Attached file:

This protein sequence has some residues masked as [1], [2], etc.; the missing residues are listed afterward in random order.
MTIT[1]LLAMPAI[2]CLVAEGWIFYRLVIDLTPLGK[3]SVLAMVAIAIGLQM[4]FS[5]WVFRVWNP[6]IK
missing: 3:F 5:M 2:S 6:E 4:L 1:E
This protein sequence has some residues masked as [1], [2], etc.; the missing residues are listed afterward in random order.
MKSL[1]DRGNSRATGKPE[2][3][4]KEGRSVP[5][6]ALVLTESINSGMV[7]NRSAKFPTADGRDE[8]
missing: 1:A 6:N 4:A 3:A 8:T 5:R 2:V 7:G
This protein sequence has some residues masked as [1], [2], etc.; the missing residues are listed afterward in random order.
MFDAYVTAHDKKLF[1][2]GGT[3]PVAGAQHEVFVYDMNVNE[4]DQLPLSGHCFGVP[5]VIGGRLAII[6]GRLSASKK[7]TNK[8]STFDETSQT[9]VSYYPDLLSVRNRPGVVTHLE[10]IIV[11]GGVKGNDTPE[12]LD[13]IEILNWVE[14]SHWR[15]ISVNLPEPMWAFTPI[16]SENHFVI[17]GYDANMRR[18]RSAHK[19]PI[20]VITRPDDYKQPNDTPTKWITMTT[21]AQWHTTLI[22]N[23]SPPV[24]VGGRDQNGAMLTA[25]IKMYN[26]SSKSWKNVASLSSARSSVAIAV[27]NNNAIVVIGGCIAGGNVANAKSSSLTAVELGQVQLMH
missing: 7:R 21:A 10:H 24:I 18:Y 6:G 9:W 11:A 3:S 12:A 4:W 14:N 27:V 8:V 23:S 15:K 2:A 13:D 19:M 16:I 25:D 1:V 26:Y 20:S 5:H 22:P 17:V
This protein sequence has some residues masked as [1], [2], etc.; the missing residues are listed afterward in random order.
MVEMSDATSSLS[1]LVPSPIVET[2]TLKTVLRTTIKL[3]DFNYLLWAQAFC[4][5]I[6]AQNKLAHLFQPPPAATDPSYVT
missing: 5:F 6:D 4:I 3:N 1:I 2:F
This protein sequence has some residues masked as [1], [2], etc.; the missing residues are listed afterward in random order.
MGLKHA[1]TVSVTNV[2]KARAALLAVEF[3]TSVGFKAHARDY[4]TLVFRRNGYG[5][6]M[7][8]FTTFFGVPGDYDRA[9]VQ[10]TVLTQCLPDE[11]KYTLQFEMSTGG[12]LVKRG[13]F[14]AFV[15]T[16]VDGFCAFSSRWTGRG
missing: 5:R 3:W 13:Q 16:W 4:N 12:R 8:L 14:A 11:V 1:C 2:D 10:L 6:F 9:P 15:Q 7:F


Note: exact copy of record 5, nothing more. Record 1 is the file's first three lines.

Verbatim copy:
This protein sequence has some residues masked as [1], [2], etc.; the missing residues are listed afterward in random order.
MGLKHA[1]TVSVTNV[2]KARAALLAVEF[3]TSVGFKAHARDY[4]TLVFRRNGYG[5][6]M[7][8]FTTFFGVPGDYDRA[9]VQ[10]TVLTQCLPDE[11]KYTLQFEMSTGG[12]LVKRG[13]F[14]AFV[15]T[16]VDGFCAFSSRWTGRG
missing: 5:R 3:W 13:Q 16:W 4:N 12:R 8:L 14:A 11:V 1:C 2:D 10:L 6:F 9:P 15:Q 7:F